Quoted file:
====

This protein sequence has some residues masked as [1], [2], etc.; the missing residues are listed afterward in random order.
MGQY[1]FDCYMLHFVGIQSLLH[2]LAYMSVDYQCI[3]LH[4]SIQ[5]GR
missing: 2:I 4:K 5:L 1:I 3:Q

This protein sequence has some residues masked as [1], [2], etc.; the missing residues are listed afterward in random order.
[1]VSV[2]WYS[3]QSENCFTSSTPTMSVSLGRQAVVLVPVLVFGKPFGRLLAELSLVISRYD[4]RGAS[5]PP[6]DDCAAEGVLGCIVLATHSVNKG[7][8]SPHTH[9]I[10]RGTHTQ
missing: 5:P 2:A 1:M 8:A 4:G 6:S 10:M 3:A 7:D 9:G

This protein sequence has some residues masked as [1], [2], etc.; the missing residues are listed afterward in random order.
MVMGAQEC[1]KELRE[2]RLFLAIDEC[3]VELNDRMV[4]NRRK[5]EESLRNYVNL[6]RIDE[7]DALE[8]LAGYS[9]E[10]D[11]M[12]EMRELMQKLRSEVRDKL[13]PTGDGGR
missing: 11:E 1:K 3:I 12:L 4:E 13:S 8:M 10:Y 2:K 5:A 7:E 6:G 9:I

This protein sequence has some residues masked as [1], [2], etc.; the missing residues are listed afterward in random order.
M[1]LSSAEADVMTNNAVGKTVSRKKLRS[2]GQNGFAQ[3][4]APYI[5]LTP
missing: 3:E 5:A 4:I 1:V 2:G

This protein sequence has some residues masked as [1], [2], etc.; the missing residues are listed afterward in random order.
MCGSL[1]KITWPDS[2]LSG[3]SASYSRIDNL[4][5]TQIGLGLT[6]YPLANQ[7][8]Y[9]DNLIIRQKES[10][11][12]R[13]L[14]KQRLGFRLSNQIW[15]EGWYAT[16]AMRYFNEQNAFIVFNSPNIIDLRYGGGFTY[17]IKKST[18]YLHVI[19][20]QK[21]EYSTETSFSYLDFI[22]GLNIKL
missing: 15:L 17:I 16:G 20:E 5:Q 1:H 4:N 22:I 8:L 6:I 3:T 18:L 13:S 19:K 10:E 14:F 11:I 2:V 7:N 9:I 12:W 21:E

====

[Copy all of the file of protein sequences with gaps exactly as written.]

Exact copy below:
This protein sequence has some residues masked as [1], [2], etc.; the missing residues are listed afterward in random order.
MGQY[1]FDCYMLHFVGIQSLLH[2]LAYMSVDYQCI[3]LH[4]SIQ[5]GR
missing: 2:I 4:K 5:L 1:I 3:Q

This protein sequence has some residues masked as [1], [2], etc.; the missing residues are listed afterward in random order.
[1]VSV[2]WYS[3]QSENCFTSSTPTMSVSLGRQAVVLVPVLVFGKPFGRLLAELSLVISRYD[4]RGAS[5]PP[6]DDCAAEGVLGCIVLATHSVNKG[7][8]SPHTH[9]I[10]RGTHTQ
missing: 5:P 2:A 1:M 8:A 4:G 6:S 10:M 3:A 7:D 9:G

This protein sequence has some residues masked as [1], [2], etc.; the missing residues are listed afterward in random order.
MVMGAQEC[1]KELRE[2]RLFLAIDEC[3]VELNDRMV[4]NRRK[5]EESLRNYVNL[6]RIDE[7]DALE[8]LAGYS[9]E[10]D[11]M[12]EMRELMQKLRSEVRDKL[13]PTGDGGR
missing: 11:E 1:K 3:I 12:L 4:E 13:S 8:M 10:Y 2:K 5:A 7:E 6:G 9:I

This protein sequence has some residues masked as [1], [2], etc.; the missing residues are listed afterward in random order.
M[1]LSSAEADVMTNNAVGKTVSRKKLRS[2]GQNGFAQ[3][4]APYI[5]LTP
missing: 3:E 5:A 4:I 1:V 2:G

This protein sequence has some residues masked as [1], [2], etc.; the missing residues are listed afterward in random order.
MCGSL[1]KITWPDS[2]LSG[3]SASYSRIDNL[4][5]TQIGLGLT[6]YPLANQ[7][8]Y[9]DNLIIRQKES[10][11][12]R[13]L[14]KQRLGFRLSNQIW[15]EGWYAT[16]AMRYFNEQNAFIVFNSPNIIDLRYGGGFTY[17]IKKST[18]YLHVI[19][20]QK[21]EYSTETSFSYLDFI[22]GLNIKL
missing: 15:L 17:I 16:G 20:E 5:Q 1:H 4:N 22:I 8:L 6:I 3:T 18:L 13:S 19:K 10:E 14:F 11:I 2:V 7:N 9:I 12:W 21:E